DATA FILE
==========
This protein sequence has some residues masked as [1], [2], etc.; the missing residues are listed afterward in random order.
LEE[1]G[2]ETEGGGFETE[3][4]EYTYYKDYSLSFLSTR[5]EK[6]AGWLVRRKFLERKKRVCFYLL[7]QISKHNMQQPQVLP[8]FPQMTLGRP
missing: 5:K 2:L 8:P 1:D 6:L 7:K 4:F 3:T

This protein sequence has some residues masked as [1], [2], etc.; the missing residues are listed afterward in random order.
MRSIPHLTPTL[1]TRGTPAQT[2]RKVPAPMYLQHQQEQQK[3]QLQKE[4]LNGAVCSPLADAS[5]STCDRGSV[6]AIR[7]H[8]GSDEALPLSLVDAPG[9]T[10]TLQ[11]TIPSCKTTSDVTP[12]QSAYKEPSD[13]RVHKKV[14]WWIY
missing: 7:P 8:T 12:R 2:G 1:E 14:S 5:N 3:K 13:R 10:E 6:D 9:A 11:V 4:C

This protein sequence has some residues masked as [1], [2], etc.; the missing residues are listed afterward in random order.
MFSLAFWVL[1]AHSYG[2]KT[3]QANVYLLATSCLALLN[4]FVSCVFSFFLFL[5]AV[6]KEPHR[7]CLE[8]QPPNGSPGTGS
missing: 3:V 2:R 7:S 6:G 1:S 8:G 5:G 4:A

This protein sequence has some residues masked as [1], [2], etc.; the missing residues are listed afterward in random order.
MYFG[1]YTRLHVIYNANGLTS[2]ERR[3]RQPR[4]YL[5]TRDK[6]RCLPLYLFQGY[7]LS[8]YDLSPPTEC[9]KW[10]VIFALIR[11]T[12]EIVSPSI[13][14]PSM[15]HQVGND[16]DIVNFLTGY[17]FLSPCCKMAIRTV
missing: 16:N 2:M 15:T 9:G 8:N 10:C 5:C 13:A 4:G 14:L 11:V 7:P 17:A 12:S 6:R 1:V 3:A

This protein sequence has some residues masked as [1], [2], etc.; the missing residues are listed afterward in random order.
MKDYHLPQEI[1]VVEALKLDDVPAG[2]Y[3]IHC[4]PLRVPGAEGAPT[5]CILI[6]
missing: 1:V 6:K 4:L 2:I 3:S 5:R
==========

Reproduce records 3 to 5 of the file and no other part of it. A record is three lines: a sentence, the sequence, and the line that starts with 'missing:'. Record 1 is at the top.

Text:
This protein sequence has some residues masked as [1], [2], etc.; the missing residues are listed afterward in random order.
MFSLAFWVL[1]AHSYG[2]KT[3]QANVYLLATSCLALLN[4]FVSCVFSFFLFL[5]AV[6]KEPHR[7]CLE[8]QPPNGSPGTGS
missing: 3:V 2:R 7:S 6:G 1:S 8:G 5:G 4:A

This protein sequence has some residues masked as [1], [2], etc.; the missing residues are listed afterward in random order.
MYFG[1]YTRLHVIYNANGLTS[2]ERR[3]RQPR[4]YL[5]TRDK[6]RCLPLYLFQGY[7]LS[8]YDLSPPTEC[9]KW[10]VIFALIR[11]T[12]EIVSPSI[13][14]PSM[15]HQVGND[16]DIVNFLTGY[17]FLSPCCKMAIRTV
missing: 16:N 2:M 15:T 9:G 8:N 10:C 5:C 13:A 4:G 14:L 11:V 7:P 17:A 12:S 6:R 1:V 3:A

This protein sequence has some residues masked as [1], [2], etc.; the missing residues are listed afterward in random order.
MKDYHLPQEI[1]VVEALKLDDVPAG[2]Y[3]IHC[4]PLRVPGAEGAPT[5]CILI[6]
missing: 1:V 6:K 4:L 2:I 3:S 5:R